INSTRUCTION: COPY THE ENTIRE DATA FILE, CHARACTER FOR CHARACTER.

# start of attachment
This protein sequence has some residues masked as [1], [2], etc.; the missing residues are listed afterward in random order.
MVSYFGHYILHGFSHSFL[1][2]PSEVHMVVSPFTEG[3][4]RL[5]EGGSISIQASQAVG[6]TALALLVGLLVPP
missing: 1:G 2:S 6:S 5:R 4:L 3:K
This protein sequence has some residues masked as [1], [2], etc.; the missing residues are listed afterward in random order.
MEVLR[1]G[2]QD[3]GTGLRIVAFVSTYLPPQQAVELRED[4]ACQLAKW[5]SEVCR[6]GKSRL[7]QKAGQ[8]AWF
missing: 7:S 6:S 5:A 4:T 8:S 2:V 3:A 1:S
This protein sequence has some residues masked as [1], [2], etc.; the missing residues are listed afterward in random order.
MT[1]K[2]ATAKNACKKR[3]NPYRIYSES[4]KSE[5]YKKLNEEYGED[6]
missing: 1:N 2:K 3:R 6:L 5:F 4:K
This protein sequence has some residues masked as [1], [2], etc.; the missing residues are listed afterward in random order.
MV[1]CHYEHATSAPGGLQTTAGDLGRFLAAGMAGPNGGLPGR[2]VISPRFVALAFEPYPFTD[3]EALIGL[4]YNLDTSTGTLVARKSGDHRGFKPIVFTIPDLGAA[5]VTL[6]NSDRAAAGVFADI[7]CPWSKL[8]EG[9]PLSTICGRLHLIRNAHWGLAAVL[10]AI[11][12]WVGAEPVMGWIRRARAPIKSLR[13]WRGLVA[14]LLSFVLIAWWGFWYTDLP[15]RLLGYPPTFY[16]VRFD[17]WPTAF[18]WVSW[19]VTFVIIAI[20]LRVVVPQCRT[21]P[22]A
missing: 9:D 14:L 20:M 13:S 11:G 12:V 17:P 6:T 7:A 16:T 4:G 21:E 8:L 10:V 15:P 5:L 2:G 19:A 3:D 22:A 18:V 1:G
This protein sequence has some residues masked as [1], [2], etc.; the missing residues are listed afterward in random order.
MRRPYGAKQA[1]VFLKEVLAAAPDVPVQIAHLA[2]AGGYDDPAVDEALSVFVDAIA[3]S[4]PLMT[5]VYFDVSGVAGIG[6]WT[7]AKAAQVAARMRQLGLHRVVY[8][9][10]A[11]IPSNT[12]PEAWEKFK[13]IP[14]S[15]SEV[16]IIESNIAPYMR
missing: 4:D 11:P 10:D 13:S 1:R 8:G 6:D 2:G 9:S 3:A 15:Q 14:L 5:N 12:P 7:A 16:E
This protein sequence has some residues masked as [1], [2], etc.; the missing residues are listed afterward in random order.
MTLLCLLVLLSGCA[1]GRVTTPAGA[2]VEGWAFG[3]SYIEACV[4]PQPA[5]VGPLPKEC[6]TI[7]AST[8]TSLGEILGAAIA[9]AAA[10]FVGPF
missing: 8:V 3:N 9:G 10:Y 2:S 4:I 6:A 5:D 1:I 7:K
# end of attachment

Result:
This protein sequence has some residues masked as [1], [2], etc.; the missing residues are listed afterward in random order.
MVSYFGHYILHGFSHSFL[1][2]PSEVHMVVSPFTEG[3][4]RL[5]EGGSISIQASQAVG[6]TALALLVGLLVPP
missing: 1:G 2:S 6:S 5:R 4:L 3:K
This protein sequence has some residues masked as [1], [2], etc.; the missing residues are listed afterward in random order.
MEVLR[1]G[2]QD[3]GTGLRIVAFVSTYLPPQQAVELRED[4]ACQLAKW[5]SEVCR[6]GKSRL[7]QKAGQ[8]AWF
missing: 7:S 6:S 5:A 4:T 8:S 2:V 3:A 1:S
This protein sequence has some residues masked as [1], [2], etc.; the missing residues are listed afterward in random order.
MT[1]K[2]ATAKNACKKR[3]NPYRIYSES[4]KSE[5]YKKLNEEYGED[6]
missing: 1:N 2:K 3:R 6:L 5:F 4:K
This protein sequence has some residues masked as [1], [2], etc.; the missing residues are listed afterward in random order.
MV[1]CHYEHATSAPGGLQTTAGDLGRFLAAGMAGPNGGLPGR[2]VISPRFVALAFEPYPFTD[3]EALIGL[4]YNLDTSTGTLVARKSGDHRGFKPIVFTIPDLGAA[5]VTL[6]NSDRAAAGVFADI[7]CPWSKL[8]EG[9]PLSTICGRLHLIRNAHWGLAAVL[10]AI[11][12]WVGAEPVMGWIRRARAPIKSLR[13]WRGLVA[14]LLSFVLIAWWGFWYTDLP[15]RLLGYPPTFY[16]VRFD[17]WPTAF[18]WVSW[19]VTFVIIAI[20]LRVVVPQCRT[21]P[22]A
missing: 9:D 14:L 20:M 13:S 11:G 12:V 17:P 6:T 7:A 16:T 4:G 21:E 8:L 10:V 15:P 5:L 2:G 19:A 3:D 22:A 18:V 1:G
This protein sequence has some residues masked as [1], [2], etc.; the missing residues are listed afterward in random order.
MRRPYGAKQA[1]VFLKEVLAAAPDVPVQIAHLA[2]AGGYDDPAVDEALSVFVDAIA[3]S[4]PLMT[5]VYFDVSGVAGIG[6]WT[7]AKAAQVAARMRQLGLHRVVY[8][9][10]A[11]IPSNT[12]PEAWEKFK[13]IP[14]S[15]SEV[16]IIESNIAPYMR
missing: 4:D 11:P 10:D 13:S 1:R 8:G 6:D 2:G 9:S 3:A 15:Q 14:L 5:N 12:P 7:A 16:E
This protein sequence has some residues masked as [1], [2], etc.; the missing residues are listed afterward in random order.
MTLLCLLVLLSGCA[1]GRVTTPAGA[2]VEGWAFG[3]SYIEACV[4]PQPA[5]VGPLPKEC[6]TI[7]AST[8]TSLGEILGAAIA[9]AAA[10]FVGPF
missing: 8:V 3:N 9:G 10:Y 2:S 4:I 6:A 5:D 1:I 7:K